While getting warmed up, you could tell there were a few nervous girls but there was a lot of excitement in the room given the amount of high-fives and hugs that were dished out between teammates.
It’s fair to say we were itching to get out there.
I tried to be a bit of a calming influence around the group. We have a couple of vocal girls like Nic Callinan and Aasta O’Connor which is important, so I try and fill the role of calming some of the nervous girls down given my experience playing in front of crowds.
Most of the pre-game stuff is a bit of a blur but I do remember our skipper Katie Brennan saying to us before we moved into position that we’ve done the hard work, not just this pre-season but throughout your entire football and sporting journey, so enjoy the moment, believe you can do it, we all deserve to be here and that will ensure we come out on top — that was a memorable moment.
After the game, I was happy with my performance but I’m also a harsh critic. I thought my disposal was lacking and I was a bit rushed at times but full credit to Freo who put us under the pump early and sometimes that perceived pressure is enough to impact your performance.
It was also the first game for the year and it takes time to adjust to that intensity and tempo.
Overall, I was happy with my game. Breaking away from stoppages is a strength of mine and I felt I was able to do that adequately on Saturday.
It was also quite a congested match at times, so I felt my hands at ground level were clean enough to set up my teammates and open the game up a bit more.
One thing I was very happy with was the performance of the team. That final siren sounding meant we were able to celebrate the win as teammates and as a club, which is a special moment.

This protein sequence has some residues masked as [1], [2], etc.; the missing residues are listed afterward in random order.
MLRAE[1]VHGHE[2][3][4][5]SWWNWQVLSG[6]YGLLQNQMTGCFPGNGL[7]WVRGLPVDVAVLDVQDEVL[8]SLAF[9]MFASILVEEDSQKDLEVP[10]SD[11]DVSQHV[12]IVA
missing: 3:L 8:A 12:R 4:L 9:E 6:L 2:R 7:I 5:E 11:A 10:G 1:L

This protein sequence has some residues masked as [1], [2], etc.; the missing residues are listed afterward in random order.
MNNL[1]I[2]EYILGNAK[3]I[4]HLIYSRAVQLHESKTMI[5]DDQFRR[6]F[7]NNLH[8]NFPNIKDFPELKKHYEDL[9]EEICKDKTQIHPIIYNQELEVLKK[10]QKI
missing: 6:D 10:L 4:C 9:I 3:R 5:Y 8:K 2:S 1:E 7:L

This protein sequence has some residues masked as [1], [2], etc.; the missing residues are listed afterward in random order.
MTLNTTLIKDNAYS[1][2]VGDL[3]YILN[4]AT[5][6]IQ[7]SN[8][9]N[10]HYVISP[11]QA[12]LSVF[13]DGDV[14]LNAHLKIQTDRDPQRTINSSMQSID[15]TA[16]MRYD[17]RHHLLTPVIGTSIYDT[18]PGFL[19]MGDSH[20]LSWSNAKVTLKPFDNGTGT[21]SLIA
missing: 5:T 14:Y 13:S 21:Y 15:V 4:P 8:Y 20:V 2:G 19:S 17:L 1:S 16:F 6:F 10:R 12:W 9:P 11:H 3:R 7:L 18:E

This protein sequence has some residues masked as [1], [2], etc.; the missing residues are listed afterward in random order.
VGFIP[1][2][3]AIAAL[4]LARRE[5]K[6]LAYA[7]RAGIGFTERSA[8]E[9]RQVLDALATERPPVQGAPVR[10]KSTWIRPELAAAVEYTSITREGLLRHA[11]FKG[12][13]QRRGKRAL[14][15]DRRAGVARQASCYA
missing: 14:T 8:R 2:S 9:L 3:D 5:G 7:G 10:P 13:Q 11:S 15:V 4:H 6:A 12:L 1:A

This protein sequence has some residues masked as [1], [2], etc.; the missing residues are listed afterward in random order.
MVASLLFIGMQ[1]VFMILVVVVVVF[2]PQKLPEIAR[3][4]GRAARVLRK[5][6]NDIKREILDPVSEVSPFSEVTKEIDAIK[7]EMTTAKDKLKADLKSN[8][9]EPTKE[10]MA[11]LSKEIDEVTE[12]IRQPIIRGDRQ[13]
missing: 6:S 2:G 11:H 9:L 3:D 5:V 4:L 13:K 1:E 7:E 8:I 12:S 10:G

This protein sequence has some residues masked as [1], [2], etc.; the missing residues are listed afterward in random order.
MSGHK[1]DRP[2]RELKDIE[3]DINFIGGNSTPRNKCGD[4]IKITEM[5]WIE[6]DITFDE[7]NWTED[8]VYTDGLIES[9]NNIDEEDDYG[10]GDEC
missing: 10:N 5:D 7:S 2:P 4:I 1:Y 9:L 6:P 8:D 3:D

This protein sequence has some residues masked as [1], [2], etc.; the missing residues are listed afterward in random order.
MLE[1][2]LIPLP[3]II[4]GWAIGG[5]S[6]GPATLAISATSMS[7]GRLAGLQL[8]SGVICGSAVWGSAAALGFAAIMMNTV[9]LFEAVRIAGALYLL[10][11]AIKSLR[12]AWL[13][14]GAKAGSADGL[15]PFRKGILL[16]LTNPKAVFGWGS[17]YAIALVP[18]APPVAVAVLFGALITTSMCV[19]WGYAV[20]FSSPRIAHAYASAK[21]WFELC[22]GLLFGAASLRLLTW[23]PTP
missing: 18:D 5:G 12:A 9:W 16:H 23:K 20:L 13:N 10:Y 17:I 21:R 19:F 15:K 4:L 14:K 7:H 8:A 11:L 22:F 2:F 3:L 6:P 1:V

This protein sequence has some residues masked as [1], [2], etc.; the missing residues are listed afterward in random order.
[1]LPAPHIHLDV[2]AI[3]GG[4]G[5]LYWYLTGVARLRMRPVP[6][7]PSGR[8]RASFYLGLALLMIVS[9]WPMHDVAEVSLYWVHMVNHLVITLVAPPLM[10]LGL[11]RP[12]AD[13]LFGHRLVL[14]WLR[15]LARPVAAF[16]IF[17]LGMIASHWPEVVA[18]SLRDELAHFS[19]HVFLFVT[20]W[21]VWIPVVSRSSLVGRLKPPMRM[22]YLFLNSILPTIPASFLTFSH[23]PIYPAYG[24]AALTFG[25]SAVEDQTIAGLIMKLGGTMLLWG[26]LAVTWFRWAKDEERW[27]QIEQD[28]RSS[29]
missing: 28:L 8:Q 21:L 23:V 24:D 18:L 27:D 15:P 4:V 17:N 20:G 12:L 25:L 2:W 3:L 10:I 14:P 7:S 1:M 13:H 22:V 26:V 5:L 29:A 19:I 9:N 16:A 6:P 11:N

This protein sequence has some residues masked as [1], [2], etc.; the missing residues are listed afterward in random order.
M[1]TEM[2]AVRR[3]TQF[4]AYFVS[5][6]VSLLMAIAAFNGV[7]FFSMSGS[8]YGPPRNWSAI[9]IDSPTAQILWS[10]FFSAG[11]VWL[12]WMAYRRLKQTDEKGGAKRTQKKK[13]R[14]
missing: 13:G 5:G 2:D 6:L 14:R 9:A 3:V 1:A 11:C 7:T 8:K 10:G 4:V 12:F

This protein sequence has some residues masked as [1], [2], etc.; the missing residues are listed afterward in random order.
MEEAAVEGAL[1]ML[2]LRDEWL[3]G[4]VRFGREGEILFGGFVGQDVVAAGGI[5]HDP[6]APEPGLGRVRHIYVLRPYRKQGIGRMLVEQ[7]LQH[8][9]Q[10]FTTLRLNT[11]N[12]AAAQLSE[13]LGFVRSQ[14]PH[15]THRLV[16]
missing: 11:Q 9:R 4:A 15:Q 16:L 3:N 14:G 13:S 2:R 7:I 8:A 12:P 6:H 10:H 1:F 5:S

It’s such an emotional time and it’s hard to describe. I was so happy and proud that we won our first AFLW game with 21 players who are now some of my closest mates and to do it on our home turf at Whitten Oval in front of 10,000 predominantly Bulldogs supporters is something I’ll never forget.
I did not sleep well that night. We have a Facebook chat group and I think Katie posted on it asking if anyone’s asleep and there was a few of us who were quick to respond — I don’t think I got to sleep until 3am because I was still buzzing from what had happened hours earlier.
The more people I speak to outside the football club, the more I realise the significance of AFLW.
The level of media coverage was a factor to the impact of the first round of AFLW, and while it was a massive event for all the girls involved because it was the pinnacle of their sporting lives, it was also amazing to have an impact on female sport and gender equality.
My aunty played football back in the 90s and she is super jealous of the opportunities I’ve had. She’s had friends who have had to play on a Sunday wearing the same jumpers used by the club’s men the day before. Thankfully the change has been drastic since then.
As a teacher I’ve had so many students come up to me and say ‘we saw you on the TV miss and we’re so proud of you.’ That’s not just female students too and there are some boys who say similar things.
The impact we’re having on females and also young males coming through is substantial.